Terror in the Warehouse
Long Beach (EXPO Building)
01/29/2011 - and February 5*, 6, 2011
Luigi Cherubini: Médée
Suzan Hanson (Médée), Ryan MacPherson (Jason), Roberto Gomez (King Créon), Ani Maldjian (Dircé), Peabody Southwell (Néris), Ariel Pisturino (Woman 1), Diana Tash (Woman 2)
Long Beach Opera Orchestra, Andreas Mitisek (Conductor)
Andreas Mitisek (Concept, Stage Director and Set/Lighting Designer), Bob Christian (Sound Designer), Christine Cover Ferro (Costume Designer)
(© Keith Ian Polakoff)
Leave it to Long Beach Opera (LBO) to come up with yet another innovative approach to the double century-plus old tragédie lyrique of the nefarious mythological sorceress Médée. Several composers have musically interpreted this vindictive woman as early as 1649. It was, however, the contributions of Italian-born Luigi Cherubini that held significance in his time. Although born in Florence, Italy, his success ensued by moving to France at age 27.
Luigi Cherubini arrived in Paris in 1787, two years before the French Revolution during which time radical changes were underway politically and musically. Cherubini witnessed the battle for domination between two factions: Piccini’s traditionalist status quo and Gluck’s classical reformist movement. Cherubini, a decisive Gluck supporter, catered to the République française (during The Age of Classicism) and nurtured the pre-existing opéra-comique to a new level. Médée successfully premiered at the Théâtre Feydeau in 1797 despite its classical underpinnings, by incorporating a catastrophic climax and highly energized action, elements quite sympathetic to the new political movement. Cherubini is seen as a bridge to the pre-Romantic Age, evidenced by his admirers including Beethoven, Schumann, Brahms and Weber.
Various versions of Médée exist; however, LBO is the first company in The United States to stage the work based on its original 1797 iteration. Andreas Mitisek and Suzan Hanson adapted an English version (actual English translation handled by Hanson) that serves well. Mitisek delivers a powerful performance by paring down the three act opera into one act (10 scenes), in true opéra-comique form. Mitisek uses the old EXPO Furniture Warehouse as his venue, creating a theater-in-the-round format enveloping an expansive four foot high metal platform. This enables all viewers excellent vantage points. Médée is a psychological thriller that addresses poignancy in music, song and dialogue while an open stage helps the audience connect with instant intimacy. The adage “less is more” works well: we are first anchored by Cherubini’s surging music, performed by the intrepid aura of the LBO Orchestra, and then grabbed by the throat with strong vocal deliveries by all seven principals. This Médée will not let you go.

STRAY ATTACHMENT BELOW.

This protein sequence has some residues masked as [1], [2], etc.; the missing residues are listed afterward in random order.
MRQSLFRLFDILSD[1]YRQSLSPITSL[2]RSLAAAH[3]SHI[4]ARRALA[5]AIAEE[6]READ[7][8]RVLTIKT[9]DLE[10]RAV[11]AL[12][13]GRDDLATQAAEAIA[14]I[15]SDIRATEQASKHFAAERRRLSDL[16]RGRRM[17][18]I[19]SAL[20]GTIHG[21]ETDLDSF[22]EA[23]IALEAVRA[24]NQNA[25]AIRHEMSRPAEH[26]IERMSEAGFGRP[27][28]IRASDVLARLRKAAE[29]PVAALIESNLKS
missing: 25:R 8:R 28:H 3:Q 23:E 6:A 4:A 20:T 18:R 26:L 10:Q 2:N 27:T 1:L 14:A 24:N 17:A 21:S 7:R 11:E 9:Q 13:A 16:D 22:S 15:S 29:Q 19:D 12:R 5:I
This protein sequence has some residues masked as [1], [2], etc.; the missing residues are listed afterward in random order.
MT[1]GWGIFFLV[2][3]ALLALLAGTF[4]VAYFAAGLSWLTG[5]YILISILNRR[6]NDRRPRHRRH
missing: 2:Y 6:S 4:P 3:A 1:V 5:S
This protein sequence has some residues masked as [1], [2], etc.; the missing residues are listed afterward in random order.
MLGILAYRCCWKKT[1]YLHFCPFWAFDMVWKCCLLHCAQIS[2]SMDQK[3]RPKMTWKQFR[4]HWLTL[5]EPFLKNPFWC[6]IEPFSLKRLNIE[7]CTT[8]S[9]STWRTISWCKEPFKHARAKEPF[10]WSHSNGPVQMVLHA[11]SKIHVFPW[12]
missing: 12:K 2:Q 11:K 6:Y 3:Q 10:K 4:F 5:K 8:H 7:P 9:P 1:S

(© Keith Ian Polakoff)
Suzan Hanson’s Médée is a tour-de-force exerting discipline and focus, demonstrating the downward spiral. Her singing is blistering, her enunciation and acting are exceptional. Determined, relentless, ruthless and dynamic, Médée is ready-made for Hanson.
Having sung with LBO in Richard Strauss’ Die schweigsame Frau, returning Ryan MacPherson takes on the role as Médée’s spurning husband, Jason. The ruggedly dashing tenor can look good in anything, especially a white tuxedo. No matter the circumstances, his voice has steely grit and relentless passion, and he creates a wake of unblemished clarity and fortitude.
After successful performances in last year’s The Diary of Anne Frank and Nixon in China, local favorite Ani Maldjian here dresses seductively, complete with platform shoes, to invoke an alluring yet pathetic Dircé. Agonizing over her impending marriage to Jason, Ani Maldjian comfortably handles the difficult coloratura intricacies in the first scene (“For you alone I wait”) with searing and emotional distress.
LBO is fortunate to have the stalwart Roberto Gomez assume the role of King Créon. Alongside the bowling and effectual baritone register, his presence is commanding and baronial.
Intense and penetrating are two words that can describe Peabody Southwell’s Néris. In scene seven the mezzo-soprano shines in her aria, “Such injustice” providing unequivocal pathos. Likewise, Auriel Pisturino and Diana Tash heighten the dramatic tension as the two “henchmen” who impel Médée’s murderous intentions.
The costumes derived by designer Christine Cover Ferro take on both a traditional and modern look. While Médée, Néris and the Furies (two women) are outfitted in classical Greek form, Jason, Dircé and King Créon move the clock forward in current dress. Symbolically, perhaps, interpreted as, “out with the old, and in with the new.” Bob Christian’s sound is audible and easy on the ear.
Through thoughtful revisions in music and libretto, this Médée is solidly constructed and solidly performed. Concise and taut, Long Beach Opera looks beyond expected boundaries by delivering a production that would make Cherubini proud.